'A Christmas Carol' at the Dominion is a sugary holiday treat
With no shortage of visitations by the spooky seasonal favourite this year, why the Dickens would you pick this one? If it's political punch you're after, there's Jack Thorne's Old Vic adaptation (online, thanks to Covid). And for stripped-back storytelling and virtuoso acting, the Bridge's three-hander is the obvious choice. But if you've been missing large-scale spectacle, and you crave the heart-soaring joy of song and dance, then this might be just the ticket.
It's a lavish concert version of the 1994 Broadway musical, featuring a cast of familiar talents led by popular comedian Brian Conley. They share the stage with the London Musical Theatre Orchestra, under music director Freddie Tapner. And although Shaun Kerrison's production doesn't boast full sets, and despite its careful adherence to social distancing restrictions, we don't for a second feel short-changed. To hear the melodies swell, to share in the exuberant energy of the storytelling, and to feel the vast Dominion come alive again is thrilling. As Christmas treats go, this is a big fat sugarplum.
Sugarplums, of course, are sweet, and this one is no exception. The score, by Alan Menken (regular Disney tunesmith), is richly textured: spine-tingling, shivery strings give way to boisterous explosions of brassy warmth and celebration. With lyrics by Lynn Ahrens, the songs nod cleverly to other period-set musical dramas: here's a hint of the dark, sinister, scurrying themes of Sondheim's Sweeney Todd; there's a top hat tipped to Lionel Bart's irrepressible Oliver! There's a wink, too, at Prokofiev.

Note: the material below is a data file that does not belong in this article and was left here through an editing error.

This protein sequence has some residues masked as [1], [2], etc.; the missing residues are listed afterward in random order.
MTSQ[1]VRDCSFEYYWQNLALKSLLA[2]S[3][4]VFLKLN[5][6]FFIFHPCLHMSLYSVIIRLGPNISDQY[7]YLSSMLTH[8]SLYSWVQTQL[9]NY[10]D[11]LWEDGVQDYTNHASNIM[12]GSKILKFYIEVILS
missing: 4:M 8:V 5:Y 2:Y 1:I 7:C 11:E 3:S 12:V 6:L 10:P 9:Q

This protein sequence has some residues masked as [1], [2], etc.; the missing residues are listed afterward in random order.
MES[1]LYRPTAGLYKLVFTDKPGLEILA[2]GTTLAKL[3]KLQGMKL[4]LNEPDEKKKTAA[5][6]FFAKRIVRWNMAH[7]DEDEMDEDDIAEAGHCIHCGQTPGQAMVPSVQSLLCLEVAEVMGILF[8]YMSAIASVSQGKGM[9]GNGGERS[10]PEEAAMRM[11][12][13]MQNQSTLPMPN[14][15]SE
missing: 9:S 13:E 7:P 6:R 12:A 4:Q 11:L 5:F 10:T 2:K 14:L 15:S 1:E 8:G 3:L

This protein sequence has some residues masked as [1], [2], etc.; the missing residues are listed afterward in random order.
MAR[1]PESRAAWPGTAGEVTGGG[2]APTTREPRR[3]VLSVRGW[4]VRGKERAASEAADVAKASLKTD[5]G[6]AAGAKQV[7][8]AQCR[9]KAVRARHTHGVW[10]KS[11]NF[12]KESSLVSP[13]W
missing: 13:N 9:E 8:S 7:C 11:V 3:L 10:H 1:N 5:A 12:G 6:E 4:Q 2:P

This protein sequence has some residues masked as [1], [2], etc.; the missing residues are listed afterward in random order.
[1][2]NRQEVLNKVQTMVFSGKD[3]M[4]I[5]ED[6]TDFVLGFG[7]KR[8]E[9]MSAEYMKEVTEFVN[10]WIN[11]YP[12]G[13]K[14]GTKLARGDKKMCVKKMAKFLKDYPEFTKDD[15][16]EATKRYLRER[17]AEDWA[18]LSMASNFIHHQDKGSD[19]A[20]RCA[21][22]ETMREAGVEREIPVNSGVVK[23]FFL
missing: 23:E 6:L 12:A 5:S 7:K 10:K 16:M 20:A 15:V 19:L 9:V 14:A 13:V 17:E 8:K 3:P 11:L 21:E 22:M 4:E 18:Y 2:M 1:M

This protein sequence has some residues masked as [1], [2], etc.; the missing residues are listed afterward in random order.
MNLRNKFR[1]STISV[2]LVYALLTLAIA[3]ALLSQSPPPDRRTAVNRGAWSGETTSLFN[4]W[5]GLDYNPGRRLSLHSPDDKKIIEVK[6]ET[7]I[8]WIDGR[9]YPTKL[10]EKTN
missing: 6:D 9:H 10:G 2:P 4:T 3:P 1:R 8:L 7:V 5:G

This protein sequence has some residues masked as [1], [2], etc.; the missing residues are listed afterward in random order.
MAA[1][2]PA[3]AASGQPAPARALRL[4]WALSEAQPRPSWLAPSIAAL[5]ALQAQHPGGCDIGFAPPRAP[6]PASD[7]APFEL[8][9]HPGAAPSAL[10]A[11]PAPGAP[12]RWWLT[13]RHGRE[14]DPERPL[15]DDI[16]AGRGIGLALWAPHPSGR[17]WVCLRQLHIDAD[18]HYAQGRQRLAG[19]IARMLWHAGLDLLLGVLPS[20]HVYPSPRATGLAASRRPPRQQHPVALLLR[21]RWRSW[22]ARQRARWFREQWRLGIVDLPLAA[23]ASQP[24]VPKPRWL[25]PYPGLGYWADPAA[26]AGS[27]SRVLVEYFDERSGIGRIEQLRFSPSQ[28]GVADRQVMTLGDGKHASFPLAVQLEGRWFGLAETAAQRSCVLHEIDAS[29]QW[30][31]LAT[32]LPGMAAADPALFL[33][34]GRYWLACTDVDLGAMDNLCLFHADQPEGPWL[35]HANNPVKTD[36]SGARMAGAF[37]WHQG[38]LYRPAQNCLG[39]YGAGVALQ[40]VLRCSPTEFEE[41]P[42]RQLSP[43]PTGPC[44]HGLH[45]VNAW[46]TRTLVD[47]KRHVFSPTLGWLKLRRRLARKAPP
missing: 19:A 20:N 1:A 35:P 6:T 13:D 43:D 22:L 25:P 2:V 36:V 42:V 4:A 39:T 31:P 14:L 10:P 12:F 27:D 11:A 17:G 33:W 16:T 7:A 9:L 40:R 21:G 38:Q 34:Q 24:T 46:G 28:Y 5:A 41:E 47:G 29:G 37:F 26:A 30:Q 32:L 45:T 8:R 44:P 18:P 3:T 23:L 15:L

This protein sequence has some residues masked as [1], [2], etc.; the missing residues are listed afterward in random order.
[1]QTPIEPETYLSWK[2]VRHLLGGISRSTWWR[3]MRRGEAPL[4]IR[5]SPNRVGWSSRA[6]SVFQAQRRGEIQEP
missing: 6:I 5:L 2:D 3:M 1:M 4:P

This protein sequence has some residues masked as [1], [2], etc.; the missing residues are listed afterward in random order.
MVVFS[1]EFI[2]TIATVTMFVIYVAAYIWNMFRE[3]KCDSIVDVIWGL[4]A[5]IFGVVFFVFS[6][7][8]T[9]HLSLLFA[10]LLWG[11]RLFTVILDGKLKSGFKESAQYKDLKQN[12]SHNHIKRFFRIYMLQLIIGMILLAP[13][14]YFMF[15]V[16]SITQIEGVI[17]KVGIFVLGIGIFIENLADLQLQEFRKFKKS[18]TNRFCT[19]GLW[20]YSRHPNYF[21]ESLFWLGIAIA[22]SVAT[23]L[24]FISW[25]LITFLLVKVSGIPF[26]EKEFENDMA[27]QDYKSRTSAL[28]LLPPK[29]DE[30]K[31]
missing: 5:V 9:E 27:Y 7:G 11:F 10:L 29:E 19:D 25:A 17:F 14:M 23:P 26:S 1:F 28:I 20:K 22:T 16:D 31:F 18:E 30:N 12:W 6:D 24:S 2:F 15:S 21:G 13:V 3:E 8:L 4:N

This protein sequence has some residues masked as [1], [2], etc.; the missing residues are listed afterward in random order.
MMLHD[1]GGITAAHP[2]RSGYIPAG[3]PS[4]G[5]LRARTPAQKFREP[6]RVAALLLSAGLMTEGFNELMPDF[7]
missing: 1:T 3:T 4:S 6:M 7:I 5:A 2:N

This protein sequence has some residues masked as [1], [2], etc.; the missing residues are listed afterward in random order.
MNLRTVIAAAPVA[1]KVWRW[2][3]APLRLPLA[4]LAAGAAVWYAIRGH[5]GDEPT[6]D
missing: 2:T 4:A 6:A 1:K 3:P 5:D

But the book, by Ockrent and Ahrens, and the tone throughout, is too uniformly wholesome and upbeat. This is Dickens without the moral outrage, shorn of any real sense of suffering or deprivation, and determined to keep our spirits up: poignant moments are rarely allowed to resonate before the cracking of another joke.
On its own uncomplicated terms, though, it's cheerily enjoyable. Conley is a lightweight Scrooge - his redemption would mean more if it came at a greater emotional cost - but he's nimble and suitably gruff, revelling in each hammy snarl and in his giddy final transformation. He's supported by an ensemble crammed with highly coloured cameos. Former Busted boy-bander Matt Jay Willis's likeable, unusually buff Bob Cratchit needs greater pathos; Sandra Marvin (Emmerdale), on the other hand, delivers megawatt charisma and sublime, quasi-operatic vocals as Mrs Fezziwig at an Oom Pah-Pah-ish Christmas ball. And Jeremy Secomb's Jacob Marley is marvellously ghastly, summoning up an entire legion of unhappy phantoms, rattling their chains to his jauntily dire warning.
Lucie Jones's first ghost, if excellently sung, is too much of a panto fairy. Yet Cedric Neal's Ghost of Christmas Present is a finger-snapping, velvet-robe flapping pleasure, while Jacquline Jossa's third spirit has an ethereal, corpse-bride menace. Doubling as the young Scrooge's lost love Emily, Jossa gets a romantic duet, too, with Sam Oladeinde, excellent as the young Ebenezer. Oladeinde shows us glimpses of the scars left by Scrooge's childhood misery - a psychological weight largely lacking elsewhere.
Add a troupe of winsome and impeccably drilled children as Tiny Tim and other assorted youngsters, and this is a show intent on achieving the maximum sentimental pay-off. There's even snow. You might miss the grit; but after a year like this one, its feelgood fun factor is hard to resist.
Photo credit: Sam Oladeinde, Brian Conley, Jacqueline Jossa, and Lucie Jones in A Christmas Carol at the Dominion Theatre.
Originally published on